Patients who are diagnosed with schizophrenia should be treated with antipsychotics (neuroleptics) to help improve their quality of life. These medications; however, have several side effects, so you should always be aware of extrapyramidal symptoms and neuroleptic malignant syndrome in these patients.
Often these patients suffer from delusions, so it is important to build trust and rapport with the patient. It is through this relationship that you can better help the patient.
Schizophrenic patients often forgo hygiene and self-care, as they are distracted with their symptoms. Thus, assisting patients with their self-care can improve mental status and social functioning. We want these patients to be able to perform their ADLs independently.
Often, it is important to follow up patients who have schizophrenia with reality testing. This helps conclude whether treatment is effective, or if delusions and hallucinations are persisting.
Patients taking antipsychotic medications can develop neuroleptic malignant syndrome, which is a severe side effect. This syndrome is composed of rigidity of muscle ("lead-pipe"), fever, encephalopathy, and unstable vital signs. Treat patients with cooling blankets and pharmacologic intervention. Mild cases are treated with bromocriptine (Parlodel), while severe cases are treated with dantrolene (Dantrium).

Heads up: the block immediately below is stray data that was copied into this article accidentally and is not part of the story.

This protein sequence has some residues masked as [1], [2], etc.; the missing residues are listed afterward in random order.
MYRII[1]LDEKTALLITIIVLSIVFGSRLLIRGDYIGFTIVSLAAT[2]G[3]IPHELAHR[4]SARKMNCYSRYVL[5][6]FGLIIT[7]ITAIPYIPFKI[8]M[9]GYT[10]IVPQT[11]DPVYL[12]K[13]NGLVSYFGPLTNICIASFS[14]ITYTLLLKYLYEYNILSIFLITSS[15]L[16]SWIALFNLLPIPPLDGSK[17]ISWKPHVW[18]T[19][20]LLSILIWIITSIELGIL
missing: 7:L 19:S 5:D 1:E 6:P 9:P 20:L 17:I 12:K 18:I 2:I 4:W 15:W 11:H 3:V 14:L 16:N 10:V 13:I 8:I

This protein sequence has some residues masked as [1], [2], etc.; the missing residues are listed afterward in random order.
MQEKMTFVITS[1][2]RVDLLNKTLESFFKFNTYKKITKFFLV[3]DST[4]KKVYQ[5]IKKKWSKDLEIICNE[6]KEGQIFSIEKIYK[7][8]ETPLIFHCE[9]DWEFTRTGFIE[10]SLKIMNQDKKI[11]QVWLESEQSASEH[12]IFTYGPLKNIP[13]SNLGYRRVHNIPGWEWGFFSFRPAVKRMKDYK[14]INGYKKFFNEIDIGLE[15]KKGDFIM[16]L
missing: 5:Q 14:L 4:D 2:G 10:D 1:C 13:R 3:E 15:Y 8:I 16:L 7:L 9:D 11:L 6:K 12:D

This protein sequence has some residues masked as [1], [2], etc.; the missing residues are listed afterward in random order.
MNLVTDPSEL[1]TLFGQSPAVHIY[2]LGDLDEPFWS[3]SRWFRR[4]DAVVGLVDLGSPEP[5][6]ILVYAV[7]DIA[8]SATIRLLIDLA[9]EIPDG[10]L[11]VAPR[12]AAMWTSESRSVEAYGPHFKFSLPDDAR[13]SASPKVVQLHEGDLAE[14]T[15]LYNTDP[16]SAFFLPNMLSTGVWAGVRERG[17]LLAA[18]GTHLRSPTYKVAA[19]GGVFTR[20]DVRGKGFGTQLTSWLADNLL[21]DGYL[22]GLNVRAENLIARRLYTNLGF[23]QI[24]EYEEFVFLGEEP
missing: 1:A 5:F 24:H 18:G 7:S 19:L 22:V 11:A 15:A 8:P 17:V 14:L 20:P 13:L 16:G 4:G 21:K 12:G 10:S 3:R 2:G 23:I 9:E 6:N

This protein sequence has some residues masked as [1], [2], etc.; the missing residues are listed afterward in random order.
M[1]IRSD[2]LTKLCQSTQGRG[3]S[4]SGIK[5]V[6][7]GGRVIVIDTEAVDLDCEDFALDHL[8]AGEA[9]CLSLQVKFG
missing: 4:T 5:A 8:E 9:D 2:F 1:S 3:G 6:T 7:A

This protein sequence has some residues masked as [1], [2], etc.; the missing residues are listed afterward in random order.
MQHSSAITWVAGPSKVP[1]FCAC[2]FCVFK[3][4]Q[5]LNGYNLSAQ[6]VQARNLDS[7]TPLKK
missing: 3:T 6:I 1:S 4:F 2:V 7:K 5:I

A very common side effect of antipsychotic medications is tardive dyskinesia. This is described as stereotypic oral-facial (lip-smacking) and other motor movements. These are potentially irreversible. You can track involuntary movements using the AIMS (abnormal involuntary movement scale) test.
Educating the family on recognizing schizophrenic symptoms, as well as signs of drug toxicity are very important. Goals of family therapy are to develop trust among the patient and family, and allow the family to participate in support groups, if needed.
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